New projects bring excitement to GBEMS classrooms
In its first LSIC (Local School Improvement Council) meeting of the 2011-2012 school year, the board of education met Monday night at Green Bank Elementary-Middle School. Principal Melvin Lindsey and several teachers shared information about new projects being implemented at the school.
Science teacher Anne Smith said her sixth grade students will participate in the Trout in the Classroom program this year. Smith was contacted by Peggy Quarles, of Trout Unlimited, who provided funding for the program.
The Trout in the Classroom program provides trout eggs to the school. The students study the eggs as they go through the life cycle to become fish. Once the fish are mature, Smith said she will ask the DNR to help release them into a local stream.
Smith said she is excited about the project, because it gives the students a hands-on opportunity and brings their studies to life.
ﾓThe program has all types of lesson plans, and they have that trout in front of them,ﾔ she said. ﾓThey see what weﾒre talking about when we explain the changes of the life cycle. We have something that they can use to hook that knowledge on. I canﾒt just teach them facts, because theyﾒll just forget it.ﾔ
Smith said she was inspired by the recent visit from the US Forest Serviceﾒs bat cave. She bought lumber to make 14 bat/birdhouse kits for the students to construct. Duane Gibsonﾒs carpentry class at Pocahontas County High School cut the kits and, once they are completed, the houses will be placed around the GBEMS campus.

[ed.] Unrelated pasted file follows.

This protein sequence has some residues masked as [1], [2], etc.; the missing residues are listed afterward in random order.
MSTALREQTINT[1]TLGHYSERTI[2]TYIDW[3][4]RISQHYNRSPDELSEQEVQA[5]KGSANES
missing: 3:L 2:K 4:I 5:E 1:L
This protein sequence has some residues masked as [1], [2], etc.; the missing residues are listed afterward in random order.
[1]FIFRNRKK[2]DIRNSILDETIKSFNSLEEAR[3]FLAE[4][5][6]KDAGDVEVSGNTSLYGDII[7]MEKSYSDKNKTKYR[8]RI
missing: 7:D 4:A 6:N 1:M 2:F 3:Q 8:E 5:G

The eighth grade science students will travel to the Mountain Institute to study watersheds. Smith said she and math teacher Julie Brown will accompany the students, who will implement science and math lessons in the field during the trip.
Brown reported on the Carnegie Learning program she is using with her middle school math students. The program is online based and prepares students for the Westest. Unlike Odyssey, a free program, Carnegie does not allow the student to just choose an answer and move on to the next question. With Carnegie, the student is expected to show their work before the question is completed.
Brown said her students have shown a new appreciation for their work and seem to enjoy using Carnegie Learning.
ﾓUnless the student is willing to engage themselves into it and decide theyﾒre going to learn it, itﾒs not going to teach them a thing,ﾔ she said
Instead of just picking a, b, c or d, the students are engaged in solving the problem.
In other updates:
ﾕ Lindsey said the school is working with reading interventionists Kathy Snyder and Joann Persinger, to assist the students with their comprehension skills. Reading and writing are weighted more on the new Westest, and Lindsey said he believes the interventionists will help the students raise their scores.
GBEMS did not make AYP (Adequate Yearly Progress) this year. Because GBEMS is K-8, the elementary and middle school scores were lumped together. Lindsey said he believes the school would have met AYP if the elementary and middle schools were separated.